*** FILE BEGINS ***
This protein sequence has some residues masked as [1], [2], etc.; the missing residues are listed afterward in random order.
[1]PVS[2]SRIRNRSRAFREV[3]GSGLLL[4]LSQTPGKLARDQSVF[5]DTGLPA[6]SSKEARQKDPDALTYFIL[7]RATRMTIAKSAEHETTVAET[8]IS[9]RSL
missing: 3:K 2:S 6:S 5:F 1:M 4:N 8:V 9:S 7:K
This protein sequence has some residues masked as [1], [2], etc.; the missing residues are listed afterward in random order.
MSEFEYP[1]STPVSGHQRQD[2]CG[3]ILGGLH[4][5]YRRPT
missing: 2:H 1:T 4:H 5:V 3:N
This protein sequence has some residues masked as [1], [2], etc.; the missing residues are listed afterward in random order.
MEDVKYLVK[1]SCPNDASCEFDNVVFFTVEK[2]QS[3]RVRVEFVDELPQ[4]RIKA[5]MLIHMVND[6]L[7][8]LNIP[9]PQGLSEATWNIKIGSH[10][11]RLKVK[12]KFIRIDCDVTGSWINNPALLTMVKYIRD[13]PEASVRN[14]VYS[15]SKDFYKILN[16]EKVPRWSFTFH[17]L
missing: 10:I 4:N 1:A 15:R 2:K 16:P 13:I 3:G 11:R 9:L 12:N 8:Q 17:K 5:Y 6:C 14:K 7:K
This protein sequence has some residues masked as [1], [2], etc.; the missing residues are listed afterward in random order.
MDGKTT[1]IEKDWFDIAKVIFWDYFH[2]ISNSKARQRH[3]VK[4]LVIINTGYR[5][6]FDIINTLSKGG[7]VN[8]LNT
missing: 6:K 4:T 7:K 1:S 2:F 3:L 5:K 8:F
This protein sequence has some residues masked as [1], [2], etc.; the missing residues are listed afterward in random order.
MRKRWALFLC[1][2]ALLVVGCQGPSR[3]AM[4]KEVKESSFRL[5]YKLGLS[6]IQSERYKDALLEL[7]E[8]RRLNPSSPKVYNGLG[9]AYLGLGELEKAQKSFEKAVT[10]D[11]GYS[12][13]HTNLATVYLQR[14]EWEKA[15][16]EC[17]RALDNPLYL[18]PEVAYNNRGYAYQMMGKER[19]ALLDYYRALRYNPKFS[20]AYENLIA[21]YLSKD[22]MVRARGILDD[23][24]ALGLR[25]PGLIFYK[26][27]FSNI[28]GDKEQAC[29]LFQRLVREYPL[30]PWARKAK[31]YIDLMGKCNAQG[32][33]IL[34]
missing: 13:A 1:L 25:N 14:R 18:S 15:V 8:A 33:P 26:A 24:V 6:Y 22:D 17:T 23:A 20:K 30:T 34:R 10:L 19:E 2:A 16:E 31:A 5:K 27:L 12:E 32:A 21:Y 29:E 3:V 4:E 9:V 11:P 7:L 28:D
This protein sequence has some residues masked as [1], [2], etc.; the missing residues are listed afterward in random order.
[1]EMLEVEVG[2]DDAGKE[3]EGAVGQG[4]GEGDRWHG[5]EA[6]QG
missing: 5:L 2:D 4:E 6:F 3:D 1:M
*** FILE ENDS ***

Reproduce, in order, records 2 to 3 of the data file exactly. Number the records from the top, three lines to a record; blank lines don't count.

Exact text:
This protein sequence has some residues masked as [1], [2], etc.; the missing residues are listed afterward in random order.
MSEFEYP[1]STPVSGHQRQD[2]CG[3]ILGGLH[4][5]YRRPT
missing: 2:H 1:T 4:H 5:V 3:N
This protein sequence has some residues masked as [1], [2], etc.; the missing residues are listed afterward in random order.
MEDVKYLVK[1]SCPNDASCEFDNVVFFTVEK[2]QS[3]RVRVEFVDELPQ[4]RIKA[5]MLIHMVND[6]L[7][8]LNIP[9]PQGLSEATWNIKIGSH[10][11]RLKVK[12]KFIRIDCDVTGSWINNPALLTMVKYIRD[13]PEASVRN[14]VYS[15]SKDFYKILN[16]EKVPRWSFTFH[17]L
missing: 10:I 4:N 1:A 15:R 2:K 16:P 13:I 3:G 11:R 9:L 12:N 8:Q 17:K 5:Y 6:C 14:K 7:K